Location: Bowdoin / Russian / Courses / Fall 2009

Russian

Fall 2009

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101. Elementary Russian I
Jane Knox-Voina M 9:30 - 10:25, W 9:30 - 10:25, F 9:30 - 10:25 Sills-111
Emphasis on the acquisition of language skills through imitation and repetition of basic language patterns; the development of facility in speaking and understanding simple Russian. Conversation hour with a native speaker.

203. Intermediate Russian I
Raymond Miller M 10:30 - 11:25, W 10:30 - 11:25, F 10:30 - 11:25 Sills-209
A continuation of Russian 101, 102. Emphasis on maintaining and improving the student’s facility in speaking and understanding normal conversational Russian. Writing and reading skills are also stressed. Conversation hour with native speaker.

220. Nineteenth-Century Russian Literature
Raymond Miller T 2:30 - 3:55, TH 2:30 - 3:55 Sills-117
Traces the development of Russian realism and the Russian novel in the context of contemporary intellectual history. Specific topics include the Russian response to Romanticism; the rejection of Romanticism in favor of the “realistic” exposure of Russia’s social ills; Russian nationalism and literary Orientalism; the portrayal of women and their role in Russian society; the reflection of contemporary political controversies in Russian writing. Authors include Pushkin, Gogol’, Lermontov, Belinsky, Turgenev, Dostoevsky, and Tolstoy. Russian majors are required to do some reading in Russian.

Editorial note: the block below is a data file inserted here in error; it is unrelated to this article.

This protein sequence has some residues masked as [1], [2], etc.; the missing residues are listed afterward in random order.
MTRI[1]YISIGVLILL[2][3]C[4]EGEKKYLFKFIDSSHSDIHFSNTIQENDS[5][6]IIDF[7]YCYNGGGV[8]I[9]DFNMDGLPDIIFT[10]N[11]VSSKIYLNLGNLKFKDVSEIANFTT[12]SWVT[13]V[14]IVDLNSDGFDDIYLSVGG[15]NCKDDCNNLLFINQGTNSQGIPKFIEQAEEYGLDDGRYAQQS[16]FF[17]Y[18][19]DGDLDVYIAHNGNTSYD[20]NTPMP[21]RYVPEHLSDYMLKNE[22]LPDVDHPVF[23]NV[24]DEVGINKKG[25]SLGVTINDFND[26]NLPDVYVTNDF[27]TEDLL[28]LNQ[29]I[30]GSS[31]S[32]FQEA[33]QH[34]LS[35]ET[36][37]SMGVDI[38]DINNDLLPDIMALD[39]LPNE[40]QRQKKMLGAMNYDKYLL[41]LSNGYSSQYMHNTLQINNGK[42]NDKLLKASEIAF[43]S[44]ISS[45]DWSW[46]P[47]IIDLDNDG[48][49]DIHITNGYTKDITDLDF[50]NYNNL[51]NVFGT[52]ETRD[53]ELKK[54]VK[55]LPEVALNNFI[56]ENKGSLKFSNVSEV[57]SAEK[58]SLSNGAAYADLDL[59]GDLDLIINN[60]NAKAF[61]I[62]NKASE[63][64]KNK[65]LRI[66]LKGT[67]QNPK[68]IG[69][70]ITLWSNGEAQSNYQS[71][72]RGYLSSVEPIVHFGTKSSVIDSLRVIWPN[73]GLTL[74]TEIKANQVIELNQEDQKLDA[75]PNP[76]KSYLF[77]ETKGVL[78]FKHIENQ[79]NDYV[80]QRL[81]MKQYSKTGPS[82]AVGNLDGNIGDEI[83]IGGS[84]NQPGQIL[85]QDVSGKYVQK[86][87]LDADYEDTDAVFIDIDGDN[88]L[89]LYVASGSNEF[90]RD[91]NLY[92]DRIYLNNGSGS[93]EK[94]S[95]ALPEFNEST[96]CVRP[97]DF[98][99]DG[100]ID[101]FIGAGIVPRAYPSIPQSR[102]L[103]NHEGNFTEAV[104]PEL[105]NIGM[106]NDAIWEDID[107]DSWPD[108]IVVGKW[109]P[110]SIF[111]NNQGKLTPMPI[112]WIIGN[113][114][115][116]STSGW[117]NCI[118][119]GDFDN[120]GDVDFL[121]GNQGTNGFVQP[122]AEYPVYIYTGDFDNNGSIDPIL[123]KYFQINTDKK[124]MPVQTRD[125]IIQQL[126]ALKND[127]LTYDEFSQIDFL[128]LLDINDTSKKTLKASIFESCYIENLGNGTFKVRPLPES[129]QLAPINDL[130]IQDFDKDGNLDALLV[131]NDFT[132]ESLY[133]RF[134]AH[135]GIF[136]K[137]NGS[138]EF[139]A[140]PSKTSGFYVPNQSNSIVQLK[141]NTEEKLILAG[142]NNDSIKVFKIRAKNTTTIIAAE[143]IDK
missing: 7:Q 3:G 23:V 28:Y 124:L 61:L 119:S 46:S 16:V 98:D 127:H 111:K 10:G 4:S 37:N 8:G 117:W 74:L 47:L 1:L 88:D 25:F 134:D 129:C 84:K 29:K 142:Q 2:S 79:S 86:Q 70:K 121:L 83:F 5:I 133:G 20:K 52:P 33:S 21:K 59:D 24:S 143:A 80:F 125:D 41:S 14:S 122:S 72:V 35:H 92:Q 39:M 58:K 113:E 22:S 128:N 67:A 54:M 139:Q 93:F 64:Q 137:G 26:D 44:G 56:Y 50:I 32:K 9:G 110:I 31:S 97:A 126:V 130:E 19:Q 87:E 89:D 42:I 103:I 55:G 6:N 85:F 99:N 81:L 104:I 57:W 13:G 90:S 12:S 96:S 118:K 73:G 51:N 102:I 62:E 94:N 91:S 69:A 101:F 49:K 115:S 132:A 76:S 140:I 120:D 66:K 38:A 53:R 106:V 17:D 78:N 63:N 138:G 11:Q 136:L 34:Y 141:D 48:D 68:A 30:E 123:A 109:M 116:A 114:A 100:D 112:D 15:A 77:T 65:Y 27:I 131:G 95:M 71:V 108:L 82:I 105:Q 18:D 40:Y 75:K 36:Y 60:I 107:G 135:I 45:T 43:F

221. Soviet Worker Bees, Revolution, and Red Love in Russian Film
Jane Knox-Voina T 11:30 - 12:55, TH 11:30 - 12:55 Sills-107
Explores twentieth-century Russian society through critical analysis of film, art, architecture, music, and literature. Topics include scientific utopias, eternal revolution, individual freedom versus collectivism, conflict between the intelligentsia and the common man, the “new Soviet woman,” nationalism, the thaw and double think, stagnation of the 1970’s, post-glastnost sexual liberation and black hole art. Works of Eisenstein, Tarkovsky, Kandinsky, Chagall, Mayakovsky, Bulgakov, Pasternak, Brodsky, Akhmatova, Solzhenitsyn, Petrushevskaya and Tolstaya. Weekly film viewings. Russian majors are required to do some reading in Russian.